A young American girl visits Paris accompanied by her fiancee and her wealthy uncle. There she meets and is romanced by a worldly novelist; what she doesn't know is that he is a blackmailer who is using her to get to her uncle.
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Crosby plays a Philadelpia Quaker engaged to a Southern belle. He becomes a social outcast when he refuses to fight a duel. Fields then hires him to perform on his riverboat, promoting him ... See full summary »
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Beautiful high society type Doris Worthington is entertaining guests on her yacht in the Pacific when it hits a reef and sinks. She makes her way to an island with the help of singing sailor Stephen Jones. Her friend Edith, Uncle Hubert, and Princes Michael and Alexander make it to the same island but all prove to be useless in the art of survival. The sailor is the only one with the practical knowhow to survive but Doris and the others snub his leadership offer. That is until he starts a clam bake and wafts the fumes in their starving faces. The group gradually gives into his leadership, the only question now is if Doris will give into his charms. Written by
Gary Jackson <firstname.lastname@example.org>
Silly but still thoroughly enjoyable screwball comedy musical
'We're Not Dressing' had a lot going for it, the beautiful tones of Bing Crosby's voice, Ethel Merman's big brassy one, Carole Lombard who is pretty underrated today and died tragically far too early and Gracie Allen and George Burns have delighted in other films they were in.
This may not be one of the best to come out of either of these talents but as a screwball comedy and as a musical it's thoroughly enjoyable and mostly works very well. Its biggest problem is the story, which is thinly sketched and silly (even for a screwball comedy) and has the odd very strange touch that anybody looking for sense should be warned not to expect it. Bing Crosby is also occasionally a little stiff.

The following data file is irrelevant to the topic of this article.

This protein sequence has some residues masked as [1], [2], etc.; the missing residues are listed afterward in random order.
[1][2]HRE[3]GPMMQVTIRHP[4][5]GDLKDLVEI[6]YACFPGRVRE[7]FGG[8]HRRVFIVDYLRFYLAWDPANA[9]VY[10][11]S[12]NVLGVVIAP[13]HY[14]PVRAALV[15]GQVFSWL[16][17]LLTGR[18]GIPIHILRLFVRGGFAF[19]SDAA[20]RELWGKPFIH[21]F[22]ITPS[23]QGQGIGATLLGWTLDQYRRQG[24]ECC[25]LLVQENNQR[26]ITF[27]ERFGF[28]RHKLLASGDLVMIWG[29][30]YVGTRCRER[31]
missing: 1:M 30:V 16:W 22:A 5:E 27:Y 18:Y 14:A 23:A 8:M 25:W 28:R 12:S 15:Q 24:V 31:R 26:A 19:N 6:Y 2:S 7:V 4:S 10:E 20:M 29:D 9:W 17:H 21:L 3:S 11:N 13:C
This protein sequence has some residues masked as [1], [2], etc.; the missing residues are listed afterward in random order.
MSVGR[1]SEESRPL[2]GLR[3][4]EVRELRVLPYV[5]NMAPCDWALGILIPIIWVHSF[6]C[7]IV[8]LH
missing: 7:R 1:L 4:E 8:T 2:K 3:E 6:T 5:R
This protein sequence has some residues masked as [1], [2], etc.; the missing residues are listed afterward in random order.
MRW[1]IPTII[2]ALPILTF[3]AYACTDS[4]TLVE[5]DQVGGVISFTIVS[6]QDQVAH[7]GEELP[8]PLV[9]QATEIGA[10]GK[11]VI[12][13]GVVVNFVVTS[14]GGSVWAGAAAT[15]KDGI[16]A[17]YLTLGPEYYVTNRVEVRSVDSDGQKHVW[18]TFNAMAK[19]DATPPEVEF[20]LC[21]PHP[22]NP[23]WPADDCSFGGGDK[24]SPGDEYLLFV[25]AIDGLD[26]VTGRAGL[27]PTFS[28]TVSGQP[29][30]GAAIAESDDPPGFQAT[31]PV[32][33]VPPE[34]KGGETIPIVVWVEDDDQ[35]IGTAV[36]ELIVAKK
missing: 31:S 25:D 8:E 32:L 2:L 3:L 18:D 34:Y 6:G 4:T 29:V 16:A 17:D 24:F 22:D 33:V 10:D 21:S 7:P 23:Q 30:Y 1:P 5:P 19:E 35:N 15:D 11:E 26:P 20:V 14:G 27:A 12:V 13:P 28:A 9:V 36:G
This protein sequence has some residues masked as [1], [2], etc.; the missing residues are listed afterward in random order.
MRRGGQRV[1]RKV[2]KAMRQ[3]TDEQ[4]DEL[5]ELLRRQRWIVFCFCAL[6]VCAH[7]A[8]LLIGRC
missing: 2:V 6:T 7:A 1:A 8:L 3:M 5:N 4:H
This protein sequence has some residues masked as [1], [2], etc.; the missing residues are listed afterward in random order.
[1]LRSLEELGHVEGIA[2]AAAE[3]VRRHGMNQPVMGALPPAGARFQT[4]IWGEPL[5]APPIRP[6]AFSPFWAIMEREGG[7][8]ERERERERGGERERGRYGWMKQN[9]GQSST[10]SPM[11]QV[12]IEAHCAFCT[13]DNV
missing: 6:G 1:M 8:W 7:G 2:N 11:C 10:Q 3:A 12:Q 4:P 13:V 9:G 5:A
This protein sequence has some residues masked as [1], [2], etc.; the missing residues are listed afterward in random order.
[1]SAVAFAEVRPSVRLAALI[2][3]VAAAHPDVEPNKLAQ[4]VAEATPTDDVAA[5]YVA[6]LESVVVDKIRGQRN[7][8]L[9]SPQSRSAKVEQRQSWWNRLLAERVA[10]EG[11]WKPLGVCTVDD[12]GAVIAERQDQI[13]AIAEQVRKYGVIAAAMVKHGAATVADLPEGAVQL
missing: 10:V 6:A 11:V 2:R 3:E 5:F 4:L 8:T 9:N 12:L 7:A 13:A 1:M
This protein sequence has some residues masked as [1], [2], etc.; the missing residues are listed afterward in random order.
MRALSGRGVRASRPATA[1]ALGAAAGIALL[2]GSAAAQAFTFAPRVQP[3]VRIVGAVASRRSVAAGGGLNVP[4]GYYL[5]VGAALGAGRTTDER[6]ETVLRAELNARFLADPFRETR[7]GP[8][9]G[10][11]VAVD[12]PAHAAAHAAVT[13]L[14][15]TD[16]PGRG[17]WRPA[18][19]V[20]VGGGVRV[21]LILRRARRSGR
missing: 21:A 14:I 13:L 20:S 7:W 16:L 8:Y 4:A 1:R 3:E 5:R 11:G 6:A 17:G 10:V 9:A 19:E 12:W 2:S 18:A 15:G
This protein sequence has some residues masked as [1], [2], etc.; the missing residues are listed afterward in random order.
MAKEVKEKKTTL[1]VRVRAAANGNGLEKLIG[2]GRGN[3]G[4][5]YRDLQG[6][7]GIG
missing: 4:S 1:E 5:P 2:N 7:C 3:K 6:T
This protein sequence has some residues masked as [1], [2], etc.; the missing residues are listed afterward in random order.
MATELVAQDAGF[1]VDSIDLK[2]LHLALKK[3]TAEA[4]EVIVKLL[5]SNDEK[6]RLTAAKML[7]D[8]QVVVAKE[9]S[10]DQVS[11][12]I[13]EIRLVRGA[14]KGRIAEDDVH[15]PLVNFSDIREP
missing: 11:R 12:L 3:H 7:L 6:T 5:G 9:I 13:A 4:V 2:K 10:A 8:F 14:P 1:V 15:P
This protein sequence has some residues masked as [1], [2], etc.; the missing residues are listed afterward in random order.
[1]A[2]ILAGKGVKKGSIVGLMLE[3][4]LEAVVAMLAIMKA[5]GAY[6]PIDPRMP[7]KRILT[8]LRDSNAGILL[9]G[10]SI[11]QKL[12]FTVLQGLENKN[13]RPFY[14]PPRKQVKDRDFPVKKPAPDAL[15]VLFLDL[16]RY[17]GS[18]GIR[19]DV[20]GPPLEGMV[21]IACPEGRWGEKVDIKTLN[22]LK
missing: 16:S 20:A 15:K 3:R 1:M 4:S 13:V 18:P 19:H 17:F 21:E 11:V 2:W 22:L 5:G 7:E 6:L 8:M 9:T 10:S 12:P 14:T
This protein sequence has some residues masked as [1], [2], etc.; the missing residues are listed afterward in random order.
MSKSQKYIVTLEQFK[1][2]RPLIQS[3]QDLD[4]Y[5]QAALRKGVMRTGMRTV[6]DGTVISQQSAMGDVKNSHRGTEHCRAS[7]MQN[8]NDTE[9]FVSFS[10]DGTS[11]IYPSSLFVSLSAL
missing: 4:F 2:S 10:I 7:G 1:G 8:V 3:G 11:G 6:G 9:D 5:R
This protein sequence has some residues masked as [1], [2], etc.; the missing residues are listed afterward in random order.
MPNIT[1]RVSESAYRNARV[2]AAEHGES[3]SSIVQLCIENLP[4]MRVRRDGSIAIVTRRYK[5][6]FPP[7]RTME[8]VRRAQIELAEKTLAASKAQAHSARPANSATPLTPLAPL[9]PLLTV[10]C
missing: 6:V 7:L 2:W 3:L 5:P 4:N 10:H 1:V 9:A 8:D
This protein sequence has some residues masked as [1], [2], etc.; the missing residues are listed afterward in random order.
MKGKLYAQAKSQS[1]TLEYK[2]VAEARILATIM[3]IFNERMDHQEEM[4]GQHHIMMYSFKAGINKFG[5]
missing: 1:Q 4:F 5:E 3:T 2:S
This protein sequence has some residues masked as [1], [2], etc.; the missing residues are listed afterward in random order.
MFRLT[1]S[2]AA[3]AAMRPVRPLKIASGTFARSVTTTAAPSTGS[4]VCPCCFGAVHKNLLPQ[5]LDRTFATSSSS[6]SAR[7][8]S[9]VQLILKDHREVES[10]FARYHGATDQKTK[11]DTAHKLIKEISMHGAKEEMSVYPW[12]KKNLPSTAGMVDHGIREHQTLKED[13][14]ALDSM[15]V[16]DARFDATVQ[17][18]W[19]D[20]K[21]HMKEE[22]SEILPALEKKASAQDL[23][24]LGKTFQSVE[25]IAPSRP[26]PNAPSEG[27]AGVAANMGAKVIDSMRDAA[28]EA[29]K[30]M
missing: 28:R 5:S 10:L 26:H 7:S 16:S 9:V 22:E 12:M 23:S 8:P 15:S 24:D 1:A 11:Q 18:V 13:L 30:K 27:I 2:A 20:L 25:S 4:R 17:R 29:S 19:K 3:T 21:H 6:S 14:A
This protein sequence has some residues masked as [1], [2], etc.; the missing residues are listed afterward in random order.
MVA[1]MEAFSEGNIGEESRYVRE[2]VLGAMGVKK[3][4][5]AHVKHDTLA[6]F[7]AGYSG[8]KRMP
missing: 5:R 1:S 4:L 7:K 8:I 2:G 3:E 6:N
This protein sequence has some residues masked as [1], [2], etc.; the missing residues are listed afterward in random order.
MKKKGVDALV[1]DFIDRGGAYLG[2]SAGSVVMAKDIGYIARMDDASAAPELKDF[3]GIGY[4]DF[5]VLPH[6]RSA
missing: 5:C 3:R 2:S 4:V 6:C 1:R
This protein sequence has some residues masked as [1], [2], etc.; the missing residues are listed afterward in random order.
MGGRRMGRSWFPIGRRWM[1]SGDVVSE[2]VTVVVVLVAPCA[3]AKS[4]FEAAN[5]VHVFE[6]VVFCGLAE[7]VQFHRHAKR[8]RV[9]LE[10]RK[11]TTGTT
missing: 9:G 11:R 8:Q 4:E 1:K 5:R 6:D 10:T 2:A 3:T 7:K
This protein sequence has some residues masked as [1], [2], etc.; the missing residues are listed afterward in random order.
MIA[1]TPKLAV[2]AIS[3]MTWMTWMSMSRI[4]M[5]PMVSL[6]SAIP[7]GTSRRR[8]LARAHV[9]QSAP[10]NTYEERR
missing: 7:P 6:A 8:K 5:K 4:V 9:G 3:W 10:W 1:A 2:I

On the other hand, 'We're Not Dressing' does look handsome and is charmingly photographed, not one of the most visually beautiful film musicals even but hardly a cheap-looking one either. The music score is energetic and lush, and the songs are great, the highlights being "May I?" and "Love Thy Neighbour". The script is witty, smart and astutely timed in delivery, while the direction has the right lightness of touch without being bland.
No matter the issues with the story, there is a warmth and light-hearted energy that helps still make it interesting. While well-developed characterisation is also not to be expected, the characters are fun enough and don't fall into the traps of being irritating or dull as dishwater.
Lastly, 'We're Not Dressing' boasts good performances from a spirited cast. Crosby not always being comfortable is more than made up by his charming interplay with Lombard and singing like a dream that one doesn't want to wake up, that's how beautiful and otherworldly-like his voice was. Lombard delights and charms effortlessly every time she appears, while Merman sends up a riotous storm in "A New Spanish Custom" and has interplay with Leon Errol coming close to the uproarious.
Burns and particularly Allen are also scene-stealers. This said, some of the most memorable moments of 'We're Not Dressing' is not from a human, adorable and hilarious Droopy comes close to stealing the picture with antics that have to be seen to be believed.
All in all, silly but thoroughly enjoyable. 7/10 Bethany Cox
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